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J. Cell Biol. 170 (3): 391-399

Copyright © 2005 by the Rockefeller University Press.


Viruses activate a genetically conserved cell death pathway in a unicellular organism

Iva Ivanovska1, and J. Marie Hardwick1,2

1 Department of Pharmacology and Molecular Sciences, Johns Hopkins University School of Medicine
2 Department of Molecular Microbiology and Immunology, Johns Hopkins University School of Public Health, Baltimore, MD 21205

Correspondence to J. Marie Hardwick: hardwick{at}

Abstract: Given the importance of apoptosis in the pathogenesis of virus infections in mammals, we investigated the possibility that unicellular organisms also respond to viral pathogens by activating programmed cell death. The M1 and M2 killer viruses of Saccharomyces cerevisiae encode pore-forming toxins that were assumed to kill uninfected yeast cells by a nonprogrammed assault. However, we found that yeast persistently infected with these killer viruses induce a programmed suicide pathway in uninfected (nonself) yeast. The M1 virus–encoded K1 toxin is primarily but not solely responsible for triggering the death pathway. Cell death is mediated by the mitochondrial fission factor Dnm1/Drp1, the K+ channel Tok1, and the yeast metacaspase Yca1/Mca1 encoded by the target cell and conserved in mammals. In contrast, cell death is inhibited by yeast Fis1, a pore-forming outer mitochondrial membrane protein. This virus–host relationship in yeast resembles that of pathogenic human viruses that persist in their infected host cells but trigger programmed death of uninfected cells.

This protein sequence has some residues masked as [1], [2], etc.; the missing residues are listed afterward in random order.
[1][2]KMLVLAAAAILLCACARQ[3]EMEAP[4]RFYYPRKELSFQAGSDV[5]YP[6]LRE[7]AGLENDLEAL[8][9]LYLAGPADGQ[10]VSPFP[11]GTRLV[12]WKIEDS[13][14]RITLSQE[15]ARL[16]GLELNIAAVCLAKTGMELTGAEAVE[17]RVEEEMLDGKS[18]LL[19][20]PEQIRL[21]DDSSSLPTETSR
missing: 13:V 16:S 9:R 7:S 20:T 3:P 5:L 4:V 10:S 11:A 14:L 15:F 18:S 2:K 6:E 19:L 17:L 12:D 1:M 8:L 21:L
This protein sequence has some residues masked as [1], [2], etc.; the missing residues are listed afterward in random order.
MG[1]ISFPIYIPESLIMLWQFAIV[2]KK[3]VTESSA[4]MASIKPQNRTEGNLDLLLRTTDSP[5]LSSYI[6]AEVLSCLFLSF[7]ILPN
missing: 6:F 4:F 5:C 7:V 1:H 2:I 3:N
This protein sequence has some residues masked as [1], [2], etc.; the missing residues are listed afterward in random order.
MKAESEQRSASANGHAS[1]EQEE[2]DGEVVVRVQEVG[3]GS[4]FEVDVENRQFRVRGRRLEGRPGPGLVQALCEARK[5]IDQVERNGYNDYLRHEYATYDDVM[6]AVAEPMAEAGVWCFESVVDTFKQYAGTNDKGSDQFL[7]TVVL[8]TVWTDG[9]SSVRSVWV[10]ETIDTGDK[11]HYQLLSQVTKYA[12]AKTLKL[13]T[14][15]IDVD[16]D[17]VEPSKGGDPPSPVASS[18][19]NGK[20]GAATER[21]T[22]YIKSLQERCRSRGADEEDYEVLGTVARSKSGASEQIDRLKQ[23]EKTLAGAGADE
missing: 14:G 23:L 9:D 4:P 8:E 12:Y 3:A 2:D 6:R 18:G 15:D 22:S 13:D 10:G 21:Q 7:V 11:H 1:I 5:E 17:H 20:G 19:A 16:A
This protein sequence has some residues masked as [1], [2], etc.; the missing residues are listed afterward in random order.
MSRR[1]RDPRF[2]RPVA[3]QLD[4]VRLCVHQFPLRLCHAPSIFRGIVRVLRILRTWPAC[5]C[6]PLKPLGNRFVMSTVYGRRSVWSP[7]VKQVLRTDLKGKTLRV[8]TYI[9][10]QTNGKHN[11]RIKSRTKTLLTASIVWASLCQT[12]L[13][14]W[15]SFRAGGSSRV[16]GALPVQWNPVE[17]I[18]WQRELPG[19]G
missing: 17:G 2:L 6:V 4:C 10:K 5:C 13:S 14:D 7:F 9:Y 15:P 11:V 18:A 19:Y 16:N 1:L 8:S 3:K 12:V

Abbreviations used in this paper: cfu, colony forming units; dsRNA, double-stranded RNA; YPD, yeast peptone dextrose.

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